• It’s user-friendly: Since this is a common choice for people setting up their first websites, shared hosting providers typically offer user-friendly control panels and one-click installations, making it easy for beginners to set up and manage their site hosting.
  • Less maintenance responsibility: With shared hosting, the hosting provider takes care of server maintenance, security updates, and other technical aspects of hosting management, so website owners can be hands-off.

Cons of shared hosting

As useful as shared hosting can be, it has its limitations. Being aware of these can ensure you choose correctly between shared hosting vs. cloud hosting.

  • Resource limitations: Sharing resources with other websites means that your site's performance can be affected by the activity of other sites on the same server. If one of the parties on the shared server suddenly starts using a lot of resources, it can slow down the other websites. As long as you stay on a shared server, there is little you can do to speed up your site in these situations.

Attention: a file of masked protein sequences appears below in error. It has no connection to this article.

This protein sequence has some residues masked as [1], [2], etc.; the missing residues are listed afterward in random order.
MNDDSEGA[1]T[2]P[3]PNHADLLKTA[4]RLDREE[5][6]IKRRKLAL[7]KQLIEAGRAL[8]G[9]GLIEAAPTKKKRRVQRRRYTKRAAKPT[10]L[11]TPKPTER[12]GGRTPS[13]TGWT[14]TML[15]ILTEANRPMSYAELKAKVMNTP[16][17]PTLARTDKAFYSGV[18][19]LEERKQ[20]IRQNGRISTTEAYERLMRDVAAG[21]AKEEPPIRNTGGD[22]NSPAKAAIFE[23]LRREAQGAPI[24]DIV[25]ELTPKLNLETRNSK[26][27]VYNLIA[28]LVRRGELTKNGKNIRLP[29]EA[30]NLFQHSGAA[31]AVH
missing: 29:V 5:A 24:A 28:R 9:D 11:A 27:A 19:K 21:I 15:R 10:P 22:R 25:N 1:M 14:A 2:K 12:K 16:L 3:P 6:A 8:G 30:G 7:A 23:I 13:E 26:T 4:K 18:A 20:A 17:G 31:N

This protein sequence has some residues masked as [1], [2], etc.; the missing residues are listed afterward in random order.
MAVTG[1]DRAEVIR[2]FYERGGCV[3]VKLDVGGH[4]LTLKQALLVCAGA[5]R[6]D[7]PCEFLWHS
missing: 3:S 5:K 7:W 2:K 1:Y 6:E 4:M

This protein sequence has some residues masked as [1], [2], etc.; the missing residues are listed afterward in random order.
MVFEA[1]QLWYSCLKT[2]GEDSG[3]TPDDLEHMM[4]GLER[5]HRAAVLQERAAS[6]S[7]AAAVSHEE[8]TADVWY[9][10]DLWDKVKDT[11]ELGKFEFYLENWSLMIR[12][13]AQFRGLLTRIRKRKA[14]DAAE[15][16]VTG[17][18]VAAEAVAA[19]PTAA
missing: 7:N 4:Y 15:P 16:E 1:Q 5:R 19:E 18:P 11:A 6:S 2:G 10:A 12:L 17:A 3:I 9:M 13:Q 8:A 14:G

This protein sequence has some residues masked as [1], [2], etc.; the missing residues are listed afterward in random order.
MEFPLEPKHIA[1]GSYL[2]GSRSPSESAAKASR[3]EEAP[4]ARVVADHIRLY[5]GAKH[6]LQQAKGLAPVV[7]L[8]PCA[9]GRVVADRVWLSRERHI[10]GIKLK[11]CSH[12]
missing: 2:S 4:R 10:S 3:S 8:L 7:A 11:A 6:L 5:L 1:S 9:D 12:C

• Less control: Shared hosting generally has limited customization options, so there is little users can do in terms of making significant server changes, installing software, and otherwise customizing their hosting solution to meet their needs.
  • Less secure: Hosting multiple sites on a single server exposes all the sites to a higher risk of cyberattacks. For example, if a site on a shared server has a security breach, it’s possible for the attacker to access data relating to the other sites sharing the same server.

Who is shared hosting for?

Shared hosting is an excellent choice for some small businesses and personal websites with low traffic, a low risk of cyberattacks, and minimal maintenance requirements. For example, please who are just starting out and creating blogs or other hobby sites probably don’t need a more advanced hosting solution. Similarly, relatively static informational sites that don’t collect user information can be well-served by a shared hosting solution.